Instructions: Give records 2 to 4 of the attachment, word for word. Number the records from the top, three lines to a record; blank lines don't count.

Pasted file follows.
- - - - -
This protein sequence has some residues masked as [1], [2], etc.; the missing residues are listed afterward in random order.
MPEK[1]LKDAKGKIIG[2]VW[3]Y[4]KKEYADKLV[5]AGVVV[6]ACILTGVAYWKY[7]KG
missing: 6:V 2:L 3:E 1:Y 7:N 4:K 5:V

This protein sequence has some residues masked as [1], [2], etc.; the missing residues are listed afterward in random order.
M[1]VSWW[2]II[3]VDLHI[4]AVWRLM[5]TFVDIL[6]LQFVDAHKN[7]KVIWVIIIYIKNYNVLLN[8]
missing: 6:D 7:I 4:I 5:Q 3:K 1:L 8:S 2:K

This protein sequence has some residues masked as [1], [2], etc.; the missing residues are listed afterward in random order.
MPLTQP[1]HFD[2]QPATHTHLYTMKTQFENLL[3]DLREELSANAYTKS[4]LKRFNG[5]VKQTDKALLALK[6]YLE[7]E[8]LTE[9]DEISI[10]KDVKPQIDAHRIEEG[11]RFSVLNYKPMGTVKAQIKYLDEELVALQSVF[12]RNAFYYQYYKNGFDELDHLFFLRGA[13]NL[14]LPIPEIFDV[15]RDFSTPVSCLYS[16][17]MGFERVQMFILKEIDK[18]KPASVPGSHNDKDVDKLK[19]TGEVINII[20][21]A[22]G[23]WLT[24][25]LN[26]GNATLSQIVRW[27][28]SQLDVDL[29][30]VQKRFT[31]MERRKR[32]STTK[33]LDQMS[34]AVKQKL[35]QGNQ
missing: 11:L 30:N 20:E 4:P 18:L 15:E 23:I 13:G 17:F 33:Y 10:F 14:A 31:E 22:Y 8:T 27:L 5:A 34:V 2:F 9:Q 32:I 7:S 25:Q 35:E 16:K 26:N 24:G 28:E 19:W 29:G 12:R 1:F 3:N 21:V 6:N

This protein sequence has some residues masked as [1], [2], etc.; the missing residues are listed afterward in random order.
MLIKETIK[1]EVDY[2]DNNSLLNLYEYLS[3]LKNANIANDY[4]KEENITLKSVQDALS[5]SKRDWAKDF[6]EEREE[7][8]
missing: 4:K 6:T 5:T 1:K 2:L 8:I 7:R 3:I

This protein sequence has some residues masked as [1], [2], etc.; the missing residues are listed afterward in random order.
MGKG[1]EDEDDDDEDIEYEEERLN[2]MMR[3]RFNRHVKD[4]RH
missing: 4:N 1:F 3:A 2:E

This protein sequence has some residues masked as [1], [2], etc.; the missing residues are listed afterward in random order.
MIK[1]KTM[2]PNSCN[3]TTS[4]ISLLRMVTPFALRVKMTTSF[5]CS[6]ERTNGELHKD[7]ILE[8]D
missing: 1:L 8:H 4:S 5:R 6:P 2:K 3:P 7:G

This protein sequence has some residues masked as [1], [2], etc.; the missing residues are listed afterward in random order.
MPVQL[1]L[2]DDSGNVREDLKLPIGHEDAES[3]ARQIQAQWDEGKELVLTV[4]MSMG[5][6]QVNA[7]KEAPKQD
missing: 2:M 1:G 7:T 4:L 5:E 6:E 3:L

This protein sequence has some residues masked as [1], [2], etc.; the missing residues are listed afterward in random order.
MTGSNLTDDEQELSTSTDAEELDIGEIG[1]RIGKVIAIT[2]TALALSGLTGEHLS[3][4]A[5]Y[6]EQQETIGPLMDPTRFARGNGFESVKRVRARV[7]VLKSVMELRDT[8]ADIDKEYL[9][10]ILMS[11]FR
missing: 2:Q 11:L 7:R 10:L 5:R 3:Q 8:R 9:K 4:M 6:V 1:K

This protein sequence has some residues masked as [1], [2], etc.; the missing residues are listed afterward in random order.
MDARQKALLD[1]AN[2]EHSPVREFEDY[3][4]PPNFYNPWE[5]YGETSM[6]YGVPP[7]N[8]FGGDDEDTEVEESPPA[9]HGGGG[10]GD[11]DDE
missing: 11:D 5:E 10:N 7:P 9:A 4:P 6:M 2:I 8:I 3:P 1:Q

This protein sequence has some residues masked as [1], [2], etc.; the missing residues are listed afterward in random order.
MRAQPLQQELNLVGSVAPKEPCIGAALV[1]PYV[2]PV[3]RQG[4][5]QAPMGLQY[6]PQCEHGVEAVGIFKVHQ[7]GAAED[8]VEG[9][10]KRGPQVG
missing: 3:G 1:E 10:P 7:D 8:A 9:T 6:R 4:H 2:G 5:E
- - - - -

This protein sequence has some residues masked as [1], [2], etc.; the missing residues are listed afterward in random order.
M[1]VSWW[2]II[3]VDLHI[4]AVWRLM[5]TFVDIL[6]LQFVDAHKN[7]KVIWVIIIYIKNYNVLLN[8]
missing: 6:D 7:I 4:I 5:Q 3:K 1:L 8:S 2:K

This protein sequence has some residues masked as [1], [2], etc.; the missing residues are listed afterward in random order.
MPLTQP[1]HFD[2]QPATHTHLYTMKTQFENLL[3]DLREELSANAYTKS[4]LKRFNG[5]VKQTDKALLALK[6]YLE[7]E[8]LTE[9]DEISI[10]KDVKPQIDAHRIEEG[11]RFSVLNYKPMGTVKAQIKYLDEELVALQSVF[12]RNAFYYQYYKNGFDELDHLFFLRGA[13]NL[14]LPIPEIFDV[15]RDFSTPVSCLYS[16][17]MGFERVQMFILKEIDK[18]KPASVPGSHNDKDVDKLK[19]TGEVINII[20][21]A[22]G[23]WLT[24][25]LN[26]GNATLSQIVRW[27][28]SQLDVDL[29][30]VQKRFT[31]MERRKR[32]STTK[33]LDQMS[34]AVKQKL[35]QGNQ
missing: 11:L 30:N 20:E 4:P 18:L 15:E 23:I 13:G 17:F 33:Y 10:F 14:A 31:E 22:Y 8:T 27:L 5:A 34:V 2:F 9:Q 32:I 7:S 25:Q 35:E 16:K 26:N 24:G 28:E 19:W 29:G 12:R 1:F 3:N 21:V 6:N

This protein sequence has some residues masked as [1], [2], etc.; the missing residues are listed afterward in random order.
MLIKETIK[1]EVDY[2]DNNSLLNLYEYLS[3]LKNANIANDY[4]KEENITLKSVQDALS[5]SKRDWAKDF[6]EEREE[7][8]
missing: 4:K 6:T 5:T 1:K 2:L 8:I 7:R 3:I